World Roundup: WHO beset by issues on new COVID-19 variants

A World Health Organization chief appealed Friday for European nations and Big Pharma to unite in the struggle to accelerate coronavirus inoculations, expressing concern about the effectiveness of vaccines on virus variants.

“We need to join up to speed up vaccinations,” WHO Europe director Hans Kluge told AFP in an interview. “Otherwise competing pharmaceutical companies (must) join efforts to drastically increase production capacity… that’s what we need.”

Asked whether the vaccines available since December would be effective against new virus variants, Kluge replied: “That’s the big question. I’m concerned.”

“We have to be prepared” for new problematic mutations of the virus, he warned, calling on countries to expand their genomic sequencing capacity. “It’s a cruel reminder that the virus still has the upper hand on the human being.”

J&J seeks authorization for single-shot vaccine

Pharma giant Johnson & Johnson asked US regulators for emergency authorization of its vaccine, which offers logistical advantages compared to the already approved Pfizer-BioNTech and Moderna shots because it does not require two doses or super-cold storage.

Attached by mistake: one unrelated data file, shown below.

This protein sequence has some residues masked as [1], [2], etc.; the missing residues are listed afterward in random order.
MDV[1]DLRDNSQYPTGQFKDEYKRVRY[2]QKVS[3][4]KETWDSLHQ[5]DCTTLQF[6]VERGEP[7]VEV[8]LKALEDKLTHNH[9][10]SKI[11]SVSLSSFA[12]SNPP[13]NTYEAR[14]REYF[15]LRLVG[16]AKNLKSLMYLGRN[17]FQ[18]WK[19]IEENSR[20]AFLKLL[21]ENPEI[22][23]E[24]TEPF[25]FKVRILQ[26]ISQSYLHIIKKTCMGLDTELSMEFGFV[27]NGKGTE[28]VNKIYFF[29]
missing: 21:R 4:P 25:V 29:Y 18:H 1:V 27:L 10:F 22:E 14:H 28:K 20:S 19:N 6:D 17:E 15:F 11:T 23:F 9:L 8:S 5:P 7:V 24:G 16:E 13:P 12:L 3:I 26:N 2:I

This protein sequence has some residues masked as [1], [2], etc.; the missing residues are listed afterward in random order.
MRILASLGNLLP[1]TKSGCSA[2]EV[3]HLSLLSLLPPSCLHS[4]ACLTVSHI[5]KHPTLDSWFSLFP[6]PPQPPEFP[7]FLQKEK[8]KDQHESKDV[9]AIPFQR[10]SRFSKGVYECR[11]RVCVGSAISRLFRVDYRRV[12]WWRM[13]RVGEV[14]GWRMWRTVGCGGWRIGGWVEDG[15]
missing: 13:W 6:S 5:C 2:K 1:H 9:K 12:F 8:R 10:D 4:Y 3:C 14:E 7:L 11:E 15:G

J&J has said it is on track to supply 100 million doses to the United States if authorized, a major vaccine supply boost to the hardest-hit nation in the world.

But trials have shown the J&J vaccine does not protect as well against a highly transmissible variant first identified in South Africa that is rapidly spreading around the world.

Australia keeps 2-week quarantine

Australia on Friday said it would keep a mandatory two-week quarantine for all overseas visitors, even as vaccinations are rolled out across the country and the world.

Chief medical officer Paul Kelly said there is still not enough evidence about vaccines’ ability to limit transmission to allow the dismantling of border controls that have virtually closed the country off from the world for almost a year.

Most non-citizens are barred from entering Australia; there are strict caps on how many residents can return each day and anyone who does so must undergo two weeks of self-paid hotel quarantine.

Asked if quarantine would remain until further notice, Kelly said “yes”. “At the moment, that two-week quarantine in hotels – as has been so successful up till now – remains regardless of vaccination.” 

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